When Lamech had lived 182 years, he begot a son. And he named him Noah, saying, “This one will provide us relief from our work and from the toil of our hands, out of the very soil which the Lord placed under a curse.”
Turns out either old Lamech wasn’t too prescient, or by ‘relief,’ he was referring to death by a world-cleansing flood. For soon enough, out of the sky and even from beneath the soil, will come the insatiable waters.
This week Darren Aronofsky feels compelled to splash a strange retelling of the biblical story of Noah across screens. The oddness of his Noah may flow from its source material, but the oddness is not in any way stilled by Aronofsky’s hand. He is deliberately making splashes.
Reading the few chapters of Genesis that detail the story of Noah will take you about three minutes. Go ahead. The tale is much as you recall, only stranger. Stranger still is how and where Aronofsky deviates from the text. Why he has done this has something to do with the fallibility of both humanity and its hypothetical creator. But we aren’t here to discuss theology; we’re here to discuss films.
And the film that results from Aronofsky’s biblical tinkering is all over the place. It willfully makes little sense. Its dialogue is as boxy and wooden as an ark. The Clint Mansell score leaves little to the imagination. Computer graphics, while occasionally demonstrating Aronofsky’s clever vision, generally look as unreal as water covering the world’s highest peaks.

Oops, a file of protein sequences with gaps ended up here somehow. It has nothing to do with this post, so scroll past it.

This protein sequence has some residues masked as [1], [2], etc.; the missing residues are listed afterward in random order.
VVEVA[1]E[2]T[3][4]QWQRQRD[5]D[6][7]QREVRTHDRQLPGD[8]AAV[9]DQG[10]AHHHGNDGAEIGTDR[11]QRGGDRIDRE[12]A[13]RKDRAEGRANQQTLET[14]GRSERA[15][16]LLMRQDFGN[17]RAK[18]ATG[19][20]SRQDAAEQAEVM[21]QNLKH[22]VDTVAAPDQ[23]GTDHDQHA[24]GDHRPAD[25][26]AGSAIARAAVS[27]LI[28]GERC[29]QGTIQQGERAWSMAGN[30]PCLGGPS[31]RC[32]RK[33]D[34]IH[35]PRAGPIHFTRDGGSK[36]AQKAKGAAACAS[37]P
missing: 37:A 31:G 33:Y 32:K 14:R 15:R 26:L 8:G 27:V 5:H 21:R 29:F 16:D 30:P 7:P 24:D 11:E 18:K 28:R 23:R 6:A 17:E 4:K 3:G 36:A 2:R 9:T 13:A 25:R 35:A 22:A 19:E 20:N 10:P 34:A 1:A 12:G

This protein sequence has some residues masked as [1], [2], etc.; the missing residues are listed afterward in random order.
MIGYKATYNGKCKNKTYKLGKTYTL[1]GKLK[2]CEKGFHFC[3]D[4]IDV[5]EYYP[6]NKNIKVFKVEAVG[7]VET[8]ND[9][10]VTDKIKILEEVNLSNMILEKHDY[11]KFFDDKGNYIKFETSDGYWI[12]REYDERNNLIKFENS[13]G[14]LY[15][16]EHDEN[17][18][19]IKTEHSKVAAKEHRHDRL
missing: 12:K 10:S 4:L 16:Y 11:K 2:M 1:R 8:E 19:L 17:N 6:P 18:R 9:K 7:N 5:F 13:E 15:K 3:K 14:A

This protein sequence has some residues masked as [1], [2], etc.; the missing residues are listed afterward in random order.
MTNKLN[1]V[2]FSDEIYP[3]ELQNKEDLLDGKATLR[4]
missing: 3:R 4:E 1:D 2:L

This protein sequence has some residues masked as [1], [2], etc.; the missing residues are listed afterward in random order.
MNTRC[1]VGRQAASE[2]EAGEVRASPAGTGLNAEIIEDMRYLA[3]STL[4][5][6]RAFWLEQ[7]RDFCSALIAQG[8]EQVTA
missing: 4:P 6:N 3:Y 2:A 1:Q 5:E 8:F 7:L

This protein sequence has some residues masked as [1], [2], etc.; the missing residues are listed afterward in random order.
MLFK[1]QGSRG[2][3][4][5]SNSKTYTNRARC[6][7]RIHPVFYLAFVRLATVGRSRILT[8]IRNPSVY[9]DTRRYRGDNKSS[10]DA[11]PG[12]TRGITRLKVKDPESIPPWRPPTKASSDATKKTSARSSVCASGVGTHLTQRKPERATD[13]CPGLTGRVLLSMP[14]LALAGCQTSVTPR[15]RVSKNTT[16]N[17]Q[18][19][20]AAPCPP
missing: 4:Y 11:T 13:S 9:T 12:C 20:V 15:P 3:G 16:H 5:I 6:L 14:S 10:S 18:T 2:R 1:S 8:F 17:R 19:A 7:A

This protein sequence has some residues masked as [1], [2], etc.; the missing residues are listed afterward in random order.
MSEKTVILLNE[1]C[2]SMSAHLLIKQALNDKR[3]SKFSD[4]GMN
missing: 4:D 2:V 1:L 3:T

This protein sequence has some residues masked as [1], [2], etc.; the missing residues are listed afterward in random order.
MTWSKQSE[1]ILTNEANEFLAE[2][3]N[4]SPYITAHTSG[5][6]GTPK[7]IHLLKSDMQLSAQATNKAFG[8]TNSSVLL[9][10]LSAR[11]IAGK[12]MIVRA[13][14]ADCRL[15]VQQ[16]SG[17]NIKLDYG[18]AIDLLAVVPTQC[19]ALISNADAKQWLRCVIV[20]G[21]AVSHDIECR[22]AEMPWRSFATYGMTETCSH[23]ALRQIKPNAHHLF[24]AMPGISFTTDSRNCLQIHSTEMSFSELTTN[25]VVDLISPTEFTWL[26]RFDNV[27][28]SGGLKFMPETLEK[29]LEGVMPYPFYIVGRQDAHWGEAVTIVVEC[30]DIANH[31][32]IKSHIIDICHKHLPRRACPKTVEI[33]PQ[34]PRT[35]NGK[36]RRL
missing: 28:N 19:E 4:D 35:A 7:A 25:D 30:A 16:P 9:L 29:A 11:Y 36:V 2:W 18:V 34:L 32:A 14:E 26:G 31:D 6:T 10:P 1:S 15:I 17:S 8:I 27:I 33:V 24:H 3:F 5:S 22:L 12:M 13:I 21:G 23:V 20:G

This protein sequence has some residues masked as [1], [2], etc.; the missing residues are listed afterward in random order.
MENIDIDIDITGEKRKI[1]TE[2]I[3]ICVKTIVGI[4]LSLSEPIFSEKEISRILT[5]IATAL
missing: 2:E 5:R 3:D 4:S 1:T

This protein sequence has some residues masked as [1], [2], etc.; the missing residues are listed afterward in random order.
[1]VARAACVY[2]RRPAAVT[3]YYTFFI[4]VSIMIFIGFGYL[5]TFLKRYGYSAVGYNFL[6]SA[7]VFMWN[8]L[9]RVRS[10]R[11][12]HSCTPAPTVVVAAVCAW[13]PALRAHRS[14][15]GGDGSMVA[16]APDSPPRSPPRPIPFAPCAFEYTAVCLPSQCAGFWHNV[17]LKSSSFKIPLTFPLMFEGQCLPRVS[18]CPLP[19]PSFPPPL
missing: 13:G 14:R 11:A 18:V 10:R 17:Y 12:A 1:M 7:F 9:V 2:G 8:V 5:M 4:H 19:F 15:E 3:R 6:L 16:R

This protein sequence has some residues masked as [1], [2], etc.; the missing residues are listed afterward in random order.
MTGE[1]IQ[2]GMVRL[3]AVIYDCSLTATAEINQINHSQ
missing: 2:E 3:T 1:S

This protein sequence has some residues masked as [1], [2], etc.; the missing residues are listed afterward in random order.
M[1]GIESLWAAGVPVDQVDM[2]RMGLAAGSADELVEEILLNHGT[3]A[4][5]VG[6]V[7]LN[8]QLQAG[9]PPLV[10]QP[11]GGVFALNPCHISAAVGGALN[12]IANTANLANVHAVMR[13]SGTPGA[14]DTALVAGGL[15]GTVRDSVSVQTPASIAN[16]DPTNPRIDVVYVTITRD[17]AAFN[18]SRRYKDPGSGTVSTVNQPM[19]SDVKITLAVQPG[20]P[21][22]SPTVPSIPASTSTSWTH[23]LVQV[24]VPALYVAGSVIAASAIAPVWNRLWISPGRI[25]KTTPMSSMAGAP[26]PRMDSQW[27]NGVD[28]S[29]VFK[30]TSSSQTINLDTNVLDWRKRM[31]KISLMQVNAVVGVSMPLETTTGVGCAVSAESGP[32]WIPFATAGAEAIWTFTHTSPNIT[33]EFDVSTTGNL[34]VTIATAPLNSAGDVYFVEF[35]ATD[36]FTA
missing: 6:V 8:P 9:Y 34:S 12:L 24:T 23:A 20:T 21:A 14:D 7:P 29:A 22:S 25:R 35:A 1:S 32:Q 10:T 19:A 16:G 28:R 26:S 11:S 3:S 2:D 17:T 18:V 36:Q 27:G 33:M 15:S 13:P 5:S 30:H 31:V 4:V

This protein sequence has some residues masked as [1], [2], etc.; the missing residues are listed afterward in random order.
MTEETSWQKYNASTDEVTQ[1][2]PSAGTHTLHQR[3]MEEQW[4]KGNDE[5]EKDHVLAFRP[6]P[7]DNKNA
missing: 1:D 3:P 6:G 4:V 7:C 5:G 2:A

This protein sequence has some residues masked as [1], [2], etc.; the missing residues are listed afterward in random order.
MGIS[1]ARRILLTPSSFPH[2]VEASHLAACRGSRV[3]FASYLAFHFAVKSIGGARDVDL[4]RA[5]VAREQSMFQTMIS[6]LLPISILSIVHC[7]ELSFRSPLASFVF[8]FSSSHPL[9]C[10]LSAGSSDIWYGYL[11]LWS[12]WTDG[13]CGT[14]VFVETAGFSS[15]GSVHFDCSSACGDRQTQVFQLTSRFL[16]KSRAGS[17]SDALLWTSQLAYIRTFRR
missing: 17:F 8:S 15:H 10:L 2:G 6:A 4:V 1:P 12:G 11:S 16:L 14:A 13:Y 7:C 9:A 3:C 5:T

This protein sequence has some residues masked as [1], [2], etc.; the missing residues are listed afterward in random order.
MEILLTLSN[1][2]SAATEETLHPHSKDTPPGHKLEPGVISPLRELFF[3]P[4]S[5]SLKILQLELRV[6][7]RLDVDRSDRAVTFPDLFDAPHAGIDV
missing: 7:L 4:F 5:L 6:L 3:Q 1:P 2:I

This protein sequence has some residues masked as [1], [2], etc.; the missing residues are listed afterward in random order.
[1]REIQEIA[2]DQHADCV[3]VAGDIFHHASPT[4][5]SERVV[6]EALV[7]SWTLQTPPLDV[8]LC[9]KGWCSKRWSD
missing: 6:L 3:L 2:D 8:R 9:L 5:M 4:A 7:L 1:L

I wanted to like the movie, but simply lacked the mercy required.
Noah begins like a goofy graphic novel (one of the film exists), darts into Transformers territory so Nick Nolte can gravel around as some sort of holy autobot, dribbles into pseudo-religious reenactment with Sir Anthony Hopkins as Methuselah the magician, and then climaxes early with a Roland Emmerichian version of the battle of Helm’s Deep. The film’s dark third act is spun not from Torah, but from the mind of Aronofsky. Here he focuses on the film’s theme: should mankind be permitted to live?
To get there, he pulls a fast one, altering the story written by the almighty — who, by the way, is denied story credit.
Noah‘s eponymous lead (Russell Crowe doing his best Russell Crowe) deliberately strands his three sons Shem (Douglas Booth), Ham (Logan Lerman), and Japheth (Leo McHugh Carroll) without the fertile attentions of females. This is contrary to Genesis 6:18:
But I will establish My covenant with you, and you shall enter the ark, with your sons, your wife, and your sons’s wives.
It is presumed by the film that Noah’s own wife (Jennifer Connelly) is post-menopausal, but why this would be, when Noah himself lived to 950, and she has an infant on her hip, no one indicates. So along with a pair or more of every animal, Noah gathers his barren family — including adopted daughter Ila (Emma Watson), wife of Shem — in his big floating terrarium so that the Earth might be cleansed of wickedness by the lord. Specifically, the wicked include Ray Winstone as Tubal-cain, king of men and the bloke what slew Noah’s pappy. Another of Aronofsky’s inventions, but literary adaptations should take liberties or what’s the point?